18. Licorice Gourami

Almost Betta-like in appearance, Licorice Gourami are black fish with full fins and colorful markings. They are not good picks for community tanks because they tend to be somewhat picky eaters, so it’s easy for them to be outcompeted for food. They stay below 2 inches in length and a pair can be kept in a tank as small as 5 gallons. They prefer to be kept in pairs or trios, and they do best when only one male is present.


19. White Cloud Mountain Minnow

white cloud mountain minnows
Image Credit: Grigorev Mikhail, Shutterstock

Unlike most of the nano fish on the list, White Cloud Mountain Minnows are cool water fish and often don’t require a tank heater to maintain a safe temperature for them. They are iridescent green and pink fish that should be kept in shoals to encourage them to become active and feel safe. In fact, the larger the shoal, the more daring you’ll see your WCMM become. They only reach up to 1.5 inches in size and do well in tanks as small as 5 gallons.


20. Cherry Barbs

cherry barb
Image Credit: Besjunior, Shutterstock

These peaceful omnivores are a cherry red color that becomes bolder with a healthy diet and proper care. Unlike many of their Barb relatives, Cherry Barbs are peaceful fish that can be kept in community tanks. They are shoaling fish that reach around 1.5 inches in size and can be kept in a tank as small as 10 gallons, but they tend to do best in larger tanks. If kept in shoals of mixed sexes, the males will often exhibit the most attractive colors in an attempt to attract a mate and outcompete the other males.


21. Bluefin Nothos

These shimmery, iridescent fish grow to their full size of 2–2.5 inches quickly. They can be kept in tanks that are 5–10 gallons and are peaceful tank inhabitants that often show off unusual and interesting behaviors, like egg burying. Bluefin Nothos reproduce readily and are very short-lived, typically only reaching a year in age. However, with excellent care, they can reach 2 years of age. They are moderately difficult to care for and aren’t a great option for beginners.


22. Asian Stone Catfish

These unusual fish are highly camouflaged and are bottom dwellers. They reach around 1.5 inches in size and can be kept in tanks as small as 5 gallons. They don’t like to live alone and should be kept in trios or larger groups. They are scavengers by nature and shouldn’t be kept with larger or more aggressive bottom feeders. If they are, they may not get enough to eat since they won’t be able to compete for food against larger tank mates.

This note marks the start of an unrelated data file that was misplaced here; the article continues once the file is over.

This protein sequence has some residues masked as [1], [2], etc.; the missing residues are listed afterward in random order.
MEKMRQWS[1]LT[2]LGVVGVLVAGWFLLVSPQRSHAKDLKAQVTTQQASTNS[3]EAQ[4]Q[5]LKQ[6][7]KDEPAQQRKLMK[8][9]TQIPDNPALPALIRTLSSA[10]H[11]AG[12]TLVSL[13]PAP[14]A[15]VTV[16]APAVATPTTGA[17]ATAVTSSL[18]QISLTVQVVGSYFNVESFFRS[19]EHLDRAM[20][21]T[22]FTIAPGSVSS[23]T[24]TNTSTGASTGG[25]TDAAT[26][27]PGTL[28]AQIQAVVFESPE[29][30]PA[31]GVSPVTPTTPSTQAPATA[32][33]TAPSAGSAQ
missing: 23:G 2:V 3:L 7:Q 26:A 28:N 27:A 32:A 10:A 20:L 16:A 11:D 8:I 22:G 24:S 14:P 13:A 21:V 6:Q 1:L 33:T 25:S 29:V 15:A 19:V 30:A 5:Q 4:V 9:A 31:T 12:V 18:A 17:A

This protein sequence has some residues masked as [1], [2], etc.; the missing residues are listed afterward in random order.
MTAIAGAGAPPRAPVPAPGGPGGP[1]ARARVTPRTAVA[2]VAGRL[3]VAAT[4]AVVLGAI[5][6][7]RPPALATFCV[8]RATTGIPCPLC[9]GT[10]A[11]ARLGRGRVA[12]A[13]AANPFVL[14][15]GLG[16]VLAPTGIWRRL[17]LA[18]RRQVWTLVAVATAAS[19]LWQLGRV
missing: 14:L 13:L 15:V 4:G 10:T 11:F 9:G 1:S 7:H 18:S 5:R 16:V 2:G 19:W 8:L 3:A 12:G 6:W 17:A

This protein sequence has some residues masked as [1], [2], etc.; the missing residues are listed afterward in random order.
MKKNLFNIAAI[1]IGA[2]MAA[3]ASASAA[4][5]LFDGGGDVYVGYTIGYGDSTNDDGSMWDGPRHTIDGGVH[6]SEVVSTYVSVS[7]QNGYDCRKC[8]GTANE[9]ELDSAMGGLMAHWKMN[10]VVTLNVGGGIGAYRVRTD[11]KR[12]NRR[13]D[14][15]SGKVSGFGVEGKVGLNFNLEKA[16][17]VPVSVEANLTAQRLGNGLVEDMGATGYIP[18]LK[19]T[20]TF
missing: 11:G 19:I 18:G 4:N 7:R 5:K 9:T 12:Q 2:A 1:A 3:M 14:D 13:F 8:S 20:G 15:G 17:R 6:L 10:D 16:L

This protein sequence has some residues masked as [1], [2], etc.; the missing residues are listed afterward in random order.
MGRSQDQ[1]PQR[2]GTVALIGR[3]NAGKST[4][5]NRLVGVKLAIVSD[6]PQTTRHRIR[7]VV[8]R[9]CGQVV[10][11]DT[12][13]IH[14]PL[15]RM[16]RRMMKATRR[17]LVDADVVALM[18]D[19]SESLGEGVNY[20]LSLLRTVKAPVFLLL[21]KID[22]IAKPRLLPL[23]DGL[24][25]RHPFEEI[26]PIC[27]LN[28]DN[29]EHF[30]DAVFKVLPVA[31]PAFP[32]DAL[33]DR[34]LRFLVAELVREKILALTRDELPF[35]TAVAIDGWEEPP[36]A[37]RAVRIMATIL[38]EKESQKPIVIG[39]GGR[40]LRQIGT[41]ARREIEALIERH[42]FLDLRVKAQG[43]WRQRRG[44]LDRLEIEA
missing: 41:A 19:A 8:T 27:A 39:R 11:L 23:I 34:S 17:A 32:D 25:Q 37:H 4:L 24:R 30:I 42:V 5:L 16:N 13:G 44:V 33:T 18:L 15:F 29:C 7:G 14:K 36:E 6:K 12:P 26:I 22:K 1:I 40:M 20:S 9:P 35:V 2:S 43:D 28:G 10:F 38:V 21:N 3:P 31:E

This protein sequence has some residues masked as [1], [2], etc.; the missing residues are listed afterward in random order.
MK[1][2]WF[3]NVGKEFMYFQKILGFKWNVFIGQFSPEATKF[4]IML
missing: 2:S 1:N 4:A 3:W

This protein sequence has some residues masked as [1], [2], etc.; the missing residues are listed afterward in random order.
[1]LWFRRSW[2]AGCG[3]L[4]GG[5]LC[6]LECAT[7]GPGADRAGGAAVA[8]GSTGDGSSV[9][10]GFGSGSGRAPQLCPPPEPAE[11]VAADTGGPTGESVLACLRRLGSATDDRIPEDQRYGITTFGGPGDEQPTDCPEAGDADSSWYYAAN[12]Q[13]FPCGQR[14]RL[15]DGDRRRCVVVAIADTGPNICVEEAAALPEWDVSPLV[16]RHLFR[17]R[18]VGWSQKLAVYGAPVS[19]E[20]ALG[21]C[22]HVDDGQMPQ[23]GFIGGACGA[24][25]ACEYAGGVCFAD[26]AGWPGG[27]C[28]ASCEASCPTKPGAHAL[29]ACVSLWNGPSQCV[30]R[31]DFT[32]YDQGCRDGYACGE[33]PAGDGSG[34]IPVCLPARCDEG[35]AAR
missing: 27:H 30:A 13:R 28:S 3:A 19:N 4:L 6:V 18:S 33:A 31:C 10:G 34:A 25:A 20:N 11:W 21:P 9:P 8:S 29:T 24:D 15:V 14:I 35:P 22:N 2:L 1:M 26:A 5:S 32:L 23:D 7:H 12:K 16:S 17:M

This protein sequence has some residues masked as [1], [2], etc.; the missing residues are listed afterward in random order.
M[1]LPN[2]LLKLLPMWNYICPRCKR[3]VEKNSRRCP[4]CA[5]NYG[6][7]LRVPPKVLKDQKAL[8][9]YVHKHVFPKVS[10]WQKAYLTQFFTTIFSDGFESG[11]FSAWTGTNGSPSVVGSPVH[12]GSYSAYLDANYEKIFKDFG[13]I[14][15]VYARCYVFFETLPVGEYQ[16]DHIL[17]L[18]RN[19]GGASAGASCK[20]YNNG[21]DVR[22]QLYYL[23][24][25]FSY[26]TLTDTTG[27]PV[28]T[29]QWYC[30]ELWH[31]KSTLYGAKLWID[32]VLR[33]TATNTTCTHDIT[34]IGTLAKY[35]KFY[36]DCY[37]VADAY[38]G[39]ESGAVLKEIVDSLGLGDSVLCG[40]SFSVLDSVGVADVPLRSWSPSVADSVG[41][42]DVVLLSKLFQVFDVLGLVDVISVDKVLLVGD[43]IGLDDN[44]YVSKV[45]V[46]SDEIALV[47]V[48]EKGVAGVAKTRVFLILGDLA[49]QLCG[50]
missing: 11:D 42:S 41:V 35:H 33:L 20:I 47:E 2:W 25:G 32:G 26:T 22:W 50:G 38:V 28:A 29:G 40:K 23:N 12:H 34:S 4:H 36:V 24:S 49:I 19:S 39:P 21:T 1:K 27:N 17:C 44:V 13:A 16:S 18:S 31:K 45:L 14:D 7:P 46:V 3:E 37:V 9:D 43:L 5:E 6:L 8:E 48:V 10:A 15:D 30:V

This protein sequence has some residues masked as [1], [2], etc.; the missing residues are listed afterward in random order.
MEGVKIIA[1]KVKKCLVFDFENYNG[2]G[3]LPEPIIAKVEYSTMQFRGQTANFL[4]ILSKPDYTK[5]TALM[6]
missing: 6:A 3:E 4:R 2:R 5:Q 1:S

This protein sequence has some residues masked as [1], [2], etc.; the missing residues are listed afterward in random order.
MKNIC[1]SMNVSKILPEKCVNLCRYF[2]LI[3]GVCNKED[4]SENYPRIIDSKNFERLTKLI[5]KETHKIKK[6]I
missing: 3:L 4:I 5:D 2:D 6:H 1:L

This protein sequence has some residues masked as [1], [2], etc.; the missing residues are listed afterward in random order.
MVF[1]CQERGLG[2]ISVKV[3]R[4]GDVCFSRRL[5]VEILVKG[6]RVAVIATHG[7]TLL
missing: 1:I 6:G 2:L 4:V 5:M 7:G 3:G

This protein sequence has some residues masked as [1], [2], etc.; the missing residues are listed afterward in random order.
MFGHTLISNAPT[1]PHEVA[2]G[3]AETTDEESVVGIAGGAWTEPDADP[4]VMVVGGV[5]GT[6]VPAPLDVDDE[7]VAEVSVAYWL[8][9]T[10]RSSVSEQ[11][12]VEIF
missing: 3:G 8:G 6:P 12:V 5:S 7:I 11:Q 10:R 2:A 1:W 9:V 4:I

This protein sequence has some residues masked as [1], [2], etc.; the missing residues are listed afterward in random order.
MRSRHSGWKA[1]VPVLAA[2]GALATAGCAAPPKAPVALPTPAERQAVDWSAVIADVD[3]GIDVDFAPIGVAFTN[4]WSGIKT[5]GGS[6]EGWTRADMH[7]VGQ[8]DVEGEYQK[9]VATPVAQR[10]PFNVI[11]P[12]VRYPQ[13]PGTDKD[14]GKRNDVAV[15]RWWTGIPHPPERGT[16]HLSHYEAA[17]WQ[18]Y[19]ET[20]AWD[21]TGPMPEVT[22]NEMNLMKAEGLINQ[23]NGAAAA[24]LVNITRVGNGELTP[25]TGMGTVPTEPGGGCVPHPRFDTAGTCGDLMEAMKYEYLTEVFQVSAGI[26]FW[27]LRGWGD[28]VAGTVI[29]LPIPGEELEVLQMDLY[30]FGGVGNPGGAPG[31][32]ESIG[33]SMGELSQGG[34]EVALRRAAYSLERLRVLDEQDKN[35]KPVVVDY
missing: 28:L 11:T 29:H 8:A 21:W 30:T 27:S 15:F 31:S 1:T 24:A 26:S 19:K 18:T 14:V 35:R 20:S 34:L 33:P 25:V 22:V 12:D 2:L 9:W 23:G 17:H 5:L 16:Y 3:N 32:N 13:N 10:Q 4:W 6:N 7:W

23. Sixray Corydoras Catfish

Similar in appearance to Corydoras Catfish, the Sixray Corydoras Catfish is also sometimes called the False Cory Cat. These peaceful fish typically reach around 1-inch in size and can be kept in 10 gallons tanks. They need a soft substrate because their barbels can be easily damaged by sharp edges. These fish are moderately difficult to care for and should not be handled with bare hands. They have a sharp dorsal fin that is capable of cutting you and thier tank mates. It’s important to only keep them with tank mates that won’t curiously poke at these fish.


24. Bumblebee Goby

bumblebee-goby_Pavaphon-Supanantananont_shutterstock
Image Credit: Pavaphon Supanantananont, Shutterstock

Bumblebee Gobies are adorable little black and yellow striped fish that barely top 1-inch in size. They can be kept in tanks as small as 10 gallons, but they are difficult to care for and are highly sensitive to water quality. Gobies are often sold as freshwater fish, but they are not true freshwater fish. They are brackish fish and will live a punctuated life if kept in freshwater. They do best when kept alone and will often squabble with other Gobies. For the health and well-being of these fish, do not attempt to bring one home unless you are prepared to meet its specific needs.


25. Dwarf Shrimp

Dwarf Shrimp
Image Credit: basuka, Pixabay

So, obviously, dwarf shrimp aren’t fish at all. However, Neocaridina and Caridina shrimp varieties make excellent nano tank inhabitants. They are small and require very little space, with large groups often being comfortable in well-kept tanks as small as 2–3 gallons. With proper care, they will reproduce readily. They do prefer well-planted tanks, and Caridina shrimp tend to be extremely sensitive to water parameters, making them moderately difficult to care for. When it comes to shrimp keeping, it’s important to invest in a kit that measures GH and KH so you can keep up with the hardness and alkalinity of the water to ensure healthy molting.

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In Conclusion

When it comes to nano tanks, there are tons of great options available to you. Many of these fish are available at big box and small retailers, as well as online breeders and retailers. Even with a nano tank, it’s imperative that you properly cycle the tank in preparation for adding fish. Otherwise, you may end up with sick or dead fish, especially if you attempt to perform a fish-in cycle with sensitive fish. Plan ahead and ensure the tank is set up to the preferences of the fish you intend to add to your new nano tank.


Featured Image Credit: Geza Farkas, Shutterstock